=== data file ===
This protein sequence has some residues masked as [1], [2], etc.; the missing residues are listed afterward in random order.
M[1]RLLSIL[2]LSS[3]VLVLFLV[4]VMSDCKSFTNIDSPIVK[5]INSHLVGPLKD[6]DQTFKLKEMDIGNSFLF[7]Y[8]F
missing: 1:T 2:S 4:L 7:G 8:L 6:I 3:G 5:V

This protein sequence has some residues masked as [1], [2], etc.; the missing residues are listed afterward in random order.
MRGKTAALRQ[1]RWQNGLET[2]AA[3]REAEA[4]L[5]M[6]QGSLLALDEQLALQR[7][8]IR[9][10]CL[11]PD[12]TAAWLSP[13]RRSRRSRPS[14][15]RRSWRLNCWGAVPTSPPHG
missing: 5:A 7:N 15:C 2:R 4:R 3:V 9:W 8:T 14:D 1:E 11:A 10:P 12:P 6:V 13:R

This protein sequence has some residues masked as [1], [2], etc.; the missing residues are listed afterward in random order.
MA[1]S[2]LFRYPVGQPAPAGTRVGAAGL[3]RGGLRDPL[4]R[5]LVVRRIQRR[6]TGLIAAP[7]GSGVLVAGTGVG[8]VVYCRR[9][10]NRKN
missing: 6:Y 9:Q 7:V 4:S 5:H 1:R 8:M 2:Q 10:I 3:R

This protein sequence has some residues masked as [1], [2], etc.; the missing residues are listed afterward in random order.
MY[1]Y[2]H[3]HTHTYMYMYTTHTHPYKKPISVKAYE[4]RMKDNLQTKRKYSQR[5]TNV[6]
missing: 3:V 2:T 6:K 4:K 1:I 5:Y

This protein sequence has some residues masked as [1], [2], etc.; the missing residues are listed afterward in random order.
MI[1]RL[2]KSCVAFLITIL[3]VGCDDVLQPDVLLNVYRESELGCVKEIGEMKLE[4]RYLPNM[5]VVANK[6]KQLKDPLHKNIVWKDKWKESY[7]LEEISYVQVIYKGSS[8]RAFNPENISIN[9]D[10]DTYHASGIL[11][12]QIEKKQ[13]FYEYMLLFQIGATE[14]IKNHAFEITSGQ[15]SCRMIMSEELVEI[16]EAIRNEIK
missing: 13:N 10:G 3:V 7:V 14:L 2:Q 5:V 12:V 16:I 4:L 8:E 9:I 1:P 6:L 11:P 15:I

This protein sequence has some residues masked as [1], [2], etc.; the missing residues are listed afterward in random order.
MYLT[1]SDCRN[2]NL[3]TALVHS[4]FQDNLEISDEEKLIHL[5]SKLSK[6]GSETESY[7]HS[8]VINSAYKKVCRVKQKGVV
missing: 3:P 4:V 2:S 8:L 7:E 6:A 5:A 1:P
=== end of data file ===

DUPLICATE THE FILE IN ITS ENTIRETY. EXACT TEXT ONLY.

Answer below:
This protein sequence has some residues masked as [1], [2], etc.; the missing residues are listed afterward in random order.
M[1]RLLSIL[2]LSS[3]VLVLFLV[4]VMSDCKSFTNIDSPIVK[5]INSHLVGPLKD[6]DQTFKLKEMDIGNSFLF[7]Y[8]F
missing: 1:T 2:S 4:L 7:G 8:L 6:I 3:G 5:V

This protein sequence has some residues masked as [1], [2], etc.; the missing residues are listed afterward in random order.
MRGKTAALRQ[1]RWQNGLET[2]AA[3]REAEA[4]L[5]M[6]QGSLLALDEQLALQR[7][8]IR[9][10]CL[11]PD[12]TAAWLSP[13]RRSRRSRPS[14][15]RRSWRLNCWGAVPTSPPHG
missing: 5:A 7:N 15:C 2:R 4:R 3:V 9:W 8:T 14:D 1:E 11:A 10:P 12:P 6:V 13:R

This protein sequence has some residues masked as [1], [2], etc.; the missing residues are listed afterward in random order.
MA[1]S[2]LFRYPVGQPAPAGTRVGAAGL[3]RGGLRDPL[4]R[5]LVVRRIQRR[6]TGLIAAP[7]GSGVLVAGTGVG[8]VVYCRR[9][10]NRKN
missing: 6:Y 9:Q 7:V 4:S 5:H 1:R 8:M 2:Q 10:I 3:R

This protein sequence has some residues masked as [1], [2], etc.; the missing residues are listed afterward in random order.
MY[1]Y[2]H[3]HTHTYMYMYTTHTHPYKKPISVKAYE[4]RMKDNLQTKRKYSQR[5]TNV[6]
missing: 3:V 2:T 6:K 4:K 1:I 5:Y

This protein sequence has some residues masked as [1], [2], etc.; the missing residues are listed afterward in random order.
MI[1]RL[2]KSCVAFLITIL[3]VGCDDVLQPDVLLNVYRESELGCVKEIGEMKLE[4]RYLPNM[5]VVANK[6]KQLKDPLHKNIVWKDKWKESY[7]LEEISYVQVIYKGSS[8]RAFNPENISIN[9]D[10]DTYHASGIL[11][12]QIEKKQ[13]FYEYMLLFQIGATE[14]IKNHAFEITSGQ[15]SCRMIMSEELVEI[16]EAIRNEIK
missing: 13:N 10:G 3:V 7:V 14:L 2:Q 5:V 12:V 16:I 4:L 8:E 9:I 1:P 6:L 11:P 15:I

This protein sequence has some residues masked as [1], [2], etc.; the missing residues are listed afterward in random order.
MYLT[1]SDCRN[2]NL[3]TALVHS[4]FQDNLEISDEEKLIHL[5]SKLSK[6]GSETESY[7]HS[8]VINSAYKKVCRVKQKGVV
missing: 3:P 4:V 2:S 8:L 7:E 6:A 5:A 1:P